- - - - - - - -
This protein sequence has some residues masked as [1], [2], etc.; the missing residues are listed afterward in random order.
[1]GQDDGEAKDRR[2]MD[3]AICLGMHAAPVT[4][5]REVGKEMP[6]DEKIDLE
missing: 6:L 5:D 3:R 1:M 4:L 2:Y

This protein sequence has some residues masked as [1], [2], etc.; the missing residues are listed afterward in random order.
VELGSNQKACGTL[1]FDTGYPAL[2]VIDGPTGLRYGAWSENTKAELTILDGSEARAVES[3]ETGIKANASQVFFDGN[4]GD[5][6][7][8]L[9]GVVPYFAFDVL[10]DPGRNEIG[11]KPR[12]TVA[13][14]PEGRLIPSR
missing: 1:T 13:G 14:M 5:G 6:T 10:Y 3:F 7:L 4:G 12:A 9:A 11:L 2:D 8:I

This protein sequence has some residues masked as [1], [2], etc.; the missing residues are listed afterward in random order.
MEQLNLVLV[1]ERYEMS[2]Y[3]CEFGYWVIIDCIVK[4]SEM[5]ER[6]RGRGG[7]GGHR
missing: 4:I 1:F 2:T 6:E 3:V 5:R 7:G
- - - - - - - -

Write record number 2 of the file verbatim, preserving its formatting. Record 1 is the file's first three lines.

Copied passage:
This protein sequence has some residues masked as [1], [2], etc.; the missing residues are listed afterward in random order.
VELGSNQKACGTL[1]FDTGYPAL[2]VIDGPTGLRYGAWSENTKAELTILDGSEARAVES[3]ETGIKANASQVFFDGN[4]GD[5][6][7][8]L[9]GVVPYFAFDVL[10]DPGRNEIG[11]KPR[12]TVA[13][14]PEGRLIPSR
missing: 1:T 13:G 14:M 5:G 6:T 10:Y 3:F 7:L 4:G 12:A 9:A 11:L 2:D 8:I